When a driver is arrested for OUI, Massachusetts OUI law requires the officers to deliver a citation to the suspect immediately.  If there is a delay in issuing the citation, dismissal may be the appropriate remedy.  In the case of Commonwealth v. Richard O’Leary, the SJC reversed a lower court’s judge’s decision dismissing an OUI complaint alleging serious bodily injury.  The Court discussed the three circumstances where the Court would excuse a delay in issuing a citation.

  1. When the violator could not have been stopped;
  2. When additional time was reasonably necessary to determine the nature of the violation.

When a person is pulled over and ultimately arrested for a drunk driving called OUI in Massachusetts and DUI in most parts of the country, most people would inherently draw a link between drinking and driving. Teenagers, especially, are quick to be stereotyped and labeled for this “behavior”.  What if they were exhibiting symptoms of being drunk, while actually suffering from anxiety or depression? While anxiety and depression symptoms range from person to person, often times the many symptoms are nearly identical to the symptoms that someone under the influence could exhibit.

Anxiety disorders, time and time again, have proven to be the most common mental illness among Americans; many Americans fail to seek treatment for their illness and end up suffering from a host of devastating symptoms. The ADAA, or The Anxiety and Depression Association of America reported that if a person suffers from anxiety, it is definitely not uncommon for them to simultaneously suffer from depression. For this reason, it makes sense that the symptoms a person exhibits could be significant enough for a law enforcement officer to mistake a person as being drunk.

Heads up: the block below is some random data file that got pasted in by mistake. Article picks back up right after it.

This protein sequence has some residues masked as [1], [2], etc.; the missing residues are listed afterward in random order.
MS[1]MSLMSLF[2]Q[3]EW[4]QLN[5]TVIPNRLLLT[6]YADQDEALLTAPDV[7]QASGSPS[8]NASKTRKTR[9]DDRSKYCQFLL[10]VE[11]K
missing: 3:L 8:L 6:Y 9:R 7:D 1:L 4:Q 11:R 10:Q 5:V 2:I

Mayoclinic.org has a list of the numerous symptoms that are typically seen in patients suffering from such mental illness; nervousness or being tense, trouble concentrating, feelings of weakness or just simply being tired are a few of the many. These are not dissimilar to the symptoms an individual enduring field sobriety tests may exhibit. For example, when a person is first pulled over, they may act exceptionally nervous or tense. Additionally, when the officer orders a person to do a field sobriety test such as the 9 step walk and turn they may have extreme difficulties concentrating.   Nervousness can impact a person performance on the nine step walk and turn; you can read about the clues that officers look for when administering a nine step walk and turn on my website.